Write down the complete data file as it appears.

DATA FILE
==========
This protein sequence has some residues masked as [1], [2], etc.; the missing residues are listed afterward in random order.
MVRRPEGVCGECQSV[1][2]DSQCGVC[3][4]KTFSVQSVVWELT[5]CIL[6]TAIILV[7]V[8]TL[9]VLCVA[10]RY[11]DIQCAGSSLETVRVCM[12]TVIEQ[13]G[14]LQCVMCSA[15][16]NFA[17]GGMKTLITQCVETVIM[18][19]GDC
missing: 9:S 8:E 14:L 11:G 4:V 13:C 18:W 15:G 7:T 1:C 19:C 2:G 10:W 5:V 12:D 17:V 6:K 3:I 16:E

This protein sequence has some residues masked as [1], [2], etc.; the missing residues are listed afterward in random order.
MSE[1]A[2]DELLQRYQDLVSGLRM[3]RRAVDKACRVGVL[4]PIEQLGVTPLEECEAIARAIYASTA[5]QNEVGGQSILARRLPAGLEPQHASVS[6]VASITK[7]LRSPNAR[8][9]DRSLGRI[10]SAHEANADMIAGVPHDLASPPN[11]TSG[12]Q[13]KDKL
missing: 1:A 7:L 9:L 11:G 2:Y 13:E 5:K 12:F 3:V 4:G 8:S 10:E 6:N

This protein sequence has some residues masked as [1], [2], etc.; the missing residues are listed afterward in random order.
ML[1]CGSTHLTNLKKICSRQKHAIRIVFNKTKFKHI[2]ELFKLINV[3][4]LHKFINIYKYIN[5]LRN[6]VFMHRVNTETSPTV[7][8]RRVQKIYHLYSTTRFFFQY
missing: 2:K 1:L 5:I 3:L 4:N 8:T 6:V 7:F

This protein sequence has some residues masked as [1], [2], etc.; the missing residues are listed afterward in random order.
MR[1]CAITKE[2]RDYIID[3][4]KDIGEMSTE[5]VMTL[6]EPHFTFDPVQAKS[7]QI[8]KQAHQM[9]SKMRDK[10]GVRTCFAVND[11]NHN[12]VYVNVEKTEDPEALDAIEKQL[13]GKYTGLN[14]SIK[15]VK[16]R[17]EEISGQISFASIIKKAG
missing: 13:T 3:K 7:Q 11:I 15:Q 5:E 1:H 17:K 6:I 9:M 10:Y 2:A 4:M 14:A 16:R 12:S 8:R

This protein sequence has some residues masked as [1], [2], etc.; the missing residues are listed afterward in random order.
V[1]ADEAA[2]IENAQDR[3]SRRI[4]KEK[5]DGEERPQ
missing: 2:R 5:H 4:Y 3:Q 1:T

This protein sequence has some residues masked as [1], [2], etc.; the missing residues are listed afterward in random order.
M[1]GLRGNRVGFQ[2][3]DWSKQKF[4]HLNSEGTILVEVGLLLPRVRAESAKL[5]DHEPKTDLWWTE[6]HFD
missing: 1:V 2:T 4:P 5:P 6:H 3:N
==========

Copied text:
This protein sequence has some residues masked as [1], [2], etc.; the missing residues are listed afterward in random order.
MVRRPEGVCGECQSV[1][2]DSQCGVC[3][4]KTFSVQSVVWELT[5]CIL[6]TAIILV[7]V[8]TL[9]VLCVA[10]RY[11]DIQCAGSSLETVRVCM[12]TVIEQ[13]G[14]LQCVMCSA[15][16]NFA[17]GGMKTLITQCVETVIM[18][19]GDC
missing: 9:S 8:E 14:L 11:G 4:V 13:C 18:W 15:G 7:T 1:C 19:C 2:G 10:W 5:V 12:D 17:V 6:K 3:I 16:E

This protein sequence has some residues masked as [1], [2], etc.; the missing residues are listed afterward in random order.
MSE[1]A[2]DELLQRYQDLVSGLRM[3]RRAVDKACRVGVL[4]PIEQLGVTPLEECEAIARAIYASTA[5]QNEVGGQSILARRLPAGLEPQHASVS[6]VASITK[7]LRSPNAR[8][9]DRSLGRI[10]SAHEANADMIAGVPHDLASPPN[11]TSG[12]Q[13]KDKL
missing: 1:A 7:L 9:L 11:G 2:Y 13:E 5:K 12:F 3:V 4:G 8:S 10:E 6:N

This protein sequence has some residues masked as [1], [2], etc.; the missing residues are listed afterward in random order.
ML[1]CGSTHLTNLKKICSRQKHAIRIVFNKTKFKHI[2]ELFKLINV[3][4]LHKFINIYKYIN[5]LRN[6]VFMHRVNTETSPTV[7][8]RRVQKIYHLYSTTRFFFQY
missing: 2:K 1:L 5:I 3:L 4:N 8:T 6:V 7:F

This protein sequence has some residues masked as [1], [2], etc.; the missing residues are listed afterward in random order.
MR[1]CAITKE[2]RDYIID[3][4]KDIGEMSTE[5]VMTL[6]EPHFTFDPVQAKS[7]QI[8]KQAHQM[9]SKMRDK[10]GVRTCFAVND[11]NHN[12]VYVNVEKTEDPEALDAIEKQL[13]GKYTGLN[14]SIK[15]VK[16]R[17]EEISGQISFASIIKKAG
missing: 13:T 3:K 7:Q 11:I 15:Q 5:E 1:H 17:K 6:I 9:M 10:Y 2:A 4:M 14:A 16:R 12:S 8:R

This protein sequence has some residues masked as [1], [2], etc.; the missing residues are listed afterward in random order.
V[1]ADEAA[2]IENAQDR[3]SRRI[4]KEK[5]DGEERPQ
missing: 2:R 5:H 4:Y 3:Q 1:T

This protein sequence has some residues masked as [1], [2], etc.; the missing residues are listed afterward in random order.
M[1]GLRGNRVGFQ[2][3]DWSKQKF[4]HLNSEGTILVEVGLLLPRVRAESAKL[5]DHEPKTDLWWTE[6]HFD
missing: 1:V 2:T 4:P 5:P 6:H 3:N